In another sign of respect for Omaha, the 2015 Triple-A All-Star game comes here for four days in July, beginning Sunday, July 12. Cordaro is particularly proud of securing Minor League Baseball’s biggest event. “The All-Star game has never been played here in Omaha,” he says. “It’s going to be great exposure for the Metro community.” The MLB network will televise the game July 15.
What else is new at Werner Park? A six-hole mini golf course down the right field line, and something else that’s very hard to miss: a brand new state-of-the-art, high-def LED scoreboard with wide angle visibility—twice as big and twice as clear as the video board it replaced.
Another flashy sign of the Chasers’ success can be found on fingers. Executives, front office staff, and premier sponsors received their 2014 Triple-A championship rings during a ceremony at Borsheims on March 12. The players and coaches received theirs a week later in Surprise, Arizona.
The team collaborated with the fine jewelry store on the design, just as they did for last year’s championship rings. Made of stainless steel and encrusted with sapphires and crystals, the rings say “Back to Back National Champions” around the depiction of a fittingly stormy vortex. Each recipient’s name is engraved on the side.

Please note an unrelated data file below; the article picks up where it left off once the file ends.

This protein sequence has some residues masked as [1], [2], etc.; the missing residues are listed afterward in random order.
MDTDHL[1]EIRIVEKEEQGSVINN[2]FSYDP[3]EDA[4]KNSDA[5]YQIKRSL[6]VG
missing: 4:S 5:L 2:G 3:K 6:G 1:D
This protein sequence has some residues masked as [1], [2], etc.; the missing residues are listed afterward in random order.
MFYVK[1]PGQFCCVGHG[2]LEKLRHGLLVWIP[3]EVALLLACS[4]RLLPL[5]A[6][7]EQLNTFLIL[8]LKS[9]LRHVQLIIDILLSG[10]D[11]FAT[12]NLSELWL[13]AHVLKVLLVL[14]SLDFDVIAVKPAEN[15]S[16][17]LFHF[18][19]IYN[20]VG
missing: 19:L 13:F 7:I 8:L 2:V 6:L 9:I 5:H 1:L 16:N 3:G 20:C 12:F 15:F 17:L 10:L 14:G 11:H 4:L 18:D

Storm Chasers co-owners Gary Green and Alan Stein attended the ring ceremony in Omaha, clearly caught up in the moment. “I’ve owned a lot of teams through the years and I’ve gotten some rings,” says Stein, “but this is by far my favorite.” Addressing the 50 or so people in attendance, Green told them, ”Yes, the rings are big and bulky (laughter), but that’s on purpose—to show our
pride in them.”
What difference did a year make? Closeted Royals fans have taken the paper bags off their heads and proudly wear their team’s gear, high-fiving each other in public places; Omaha fans thump their chests, reminding Royals’ Nation, “We knew those guys before you knew those guys;” national media requests for Royals coverage have doubled; the Storm Chasers have cemented their elite status; and Martie Cordaro envisions the ring ceremony as an annual event.
Everybody loves a winner.